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Monitoring RAC with Grid Control

Oracle RAC Cluster Tips by Burleson Consulting

This is an excerpt from the bestselling book Oracle Grid & Real Application Clusters.  To get immediate access to the code depot of working RAC scripts, buy it directly from the publisher and save more than 30%.

To use the Grid Control to monitor RAC, all that is needed is the login user and password established when the Grid Control was installed and a valid web browser such as Internet Explorer, Netscape or Mozilla. The address of the Grid Control portal is entered, and the main Grid Control login screen is invoked as shown in Figure 9.3.

Figure 9.3: Grid Control Login aka Enterprise Manager

The standard address for invoking Grid Control is:


The port 7777 is the standard port although there are also secured versions of the screen which use https and port 7779.

Once successfully logged on to Grid Control, the top level Grid control screen is displayed. This top level screen is shown in Figure 9.4.

Figure 9.4: Grid Control (Top level Enterprise Manager)

From the top level screen, the mouse can be used to click on various controls, specifically under Targets, to get to the cluster database screen. The cluster database screen will be used whenever a target is selected that is part of a RAC installation. The RAC cluster screen shows all instances, their status and any alerts that pertain to the currently selected cluster database. This screen is shown in Figure 9.5.

Figure 9.5: Grid Cluster Monitor Screen

This screen contains a great deal of information. Each underlined item provides drill down capability to more and more detailed information. Notice there are the Home, Performance and Targets subscreens available from this top level screen along with the usual Alert History, Blackouts which is the time when monitoring is specifically turned off, and Deployments screens. The Performance screen gives cluster specific performance metrics. The Performance Screen is shown in Figure 9.6.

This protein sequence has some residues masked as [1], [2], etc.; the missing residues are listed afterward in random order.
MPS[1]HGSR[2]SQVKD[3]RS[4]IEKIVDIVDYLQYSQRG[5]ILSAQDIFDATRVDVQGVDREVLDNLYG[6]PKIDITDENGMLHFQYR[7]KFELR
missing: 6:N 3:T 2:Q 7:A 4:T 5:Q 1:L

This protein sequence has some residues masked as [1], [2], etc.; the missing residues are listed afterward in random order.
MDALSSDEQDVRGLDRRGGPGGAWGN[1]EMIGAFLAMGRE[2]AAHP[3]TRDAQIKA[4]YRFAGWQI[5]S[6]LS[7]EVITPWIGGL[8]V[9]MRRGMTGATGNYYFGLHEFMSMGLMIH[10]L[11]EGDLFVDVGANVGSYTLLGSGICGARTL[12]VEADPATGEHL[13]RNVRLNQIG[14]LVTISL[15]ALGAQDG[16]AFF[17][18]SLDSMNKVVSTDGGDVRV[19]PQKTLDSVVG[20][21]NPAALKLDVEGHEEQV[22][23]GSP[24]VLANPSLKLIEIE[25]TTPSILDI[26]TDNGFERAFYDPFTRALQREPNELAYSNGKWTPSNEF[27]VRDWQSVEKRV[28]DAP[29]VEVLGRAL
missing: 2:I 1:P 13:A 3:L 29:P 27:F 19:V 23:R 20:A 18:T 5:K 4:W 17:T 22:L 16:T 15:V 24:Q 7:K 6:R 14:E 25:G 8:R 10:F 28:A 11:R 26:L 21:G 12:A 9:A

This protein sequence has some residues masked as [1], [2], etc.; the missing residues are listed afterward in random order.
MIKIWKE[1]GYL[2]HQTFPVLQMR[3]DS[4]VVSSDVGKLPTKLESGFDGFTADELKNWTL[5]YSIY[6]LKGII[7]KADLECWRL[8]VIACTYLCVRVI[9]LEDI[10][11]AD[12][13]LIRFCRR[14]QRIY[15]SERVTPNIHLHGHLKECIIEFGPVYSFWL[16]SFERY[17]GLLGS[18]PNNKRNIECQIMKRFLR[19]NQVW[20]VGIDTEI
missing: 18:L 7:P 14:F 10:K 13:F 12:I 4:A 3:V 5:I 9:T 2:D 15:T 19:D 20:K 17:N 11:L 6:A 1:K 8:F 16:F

Figure 9.6: Cluster Database Top Level Performance Screen

From the Cluster Performance Screen, there are four additional performance related screens for drilling down:

* Cluster Cache Coherency

* Top Sessions

* Database Locks

* Top Consumers

The Top Sessions, Database Locks and Top Consumers pages are the standard Oracle Grid Control or Enterprise Manager performance screens.  The only one specifically dealing with RAC is the Cluster Cache Coherency page, which is shown in Figure 9.7.

Figure 9.7: Cluster Database Cache Coherency Screen

The Cache Coherency Screen provides detailed information about the performance of the RAC environment. This data is updated in real time with a normal update frequency of every 15 seconds. This screen provides drill downs into the standard Top Sessions and Database Locks screens.

Creating RAC Related Jobs Using Grid Control

Another valuable capability of the Grid Control system is the ability to specify jobs to be run against databases, servers or groups of related resources known as services. Figure 9.8 shows an example Job Specification screen from Grid Control.

Figure 9.8: Grid Control Job Screen

This screen specifies the desire to create a SQL Script job.  The types of jobs that can be created include shell script, OS command, Backup and Recovery and several others. The job is created using the Job Specification screens, the first of which, Target Selection, is shown in Figure 9.9.

Figure 9.9: Target Selection Screen

Once targets are selected, the Create Script Job Screen to actually specify the SQL Script for this example is next. Figure 9.10 shows the Create Job Script screen.

Figure 9.10: Create SQL Script Job Page

Once SQL is entered, the Scheduling screen, shown in Figure 9.11, is next.

Figure 9.11: Job Scheduling screen.

Once the execution schedule has been established, the results of the creation of the job can be observed by getting a successful configuration message in the Job Main Screen as shown in Figure 9.12.

Figure 9.12: Successful Job Creation Message.

Once the job has been successfully created, it can be monitored for successful execution using the Job Run screen shown in Figure 9.12.

Figure 9.13: Job Run Screen


This is an excerpt from the bestselling book Oracle Grid & Real Application Clusters, Rampant TechPress, by Mike Ault and Madhu Tumma.

You can buy it direct from the publisher for 30%-off and get instant access to the code depot of Oracle tuning scripts.


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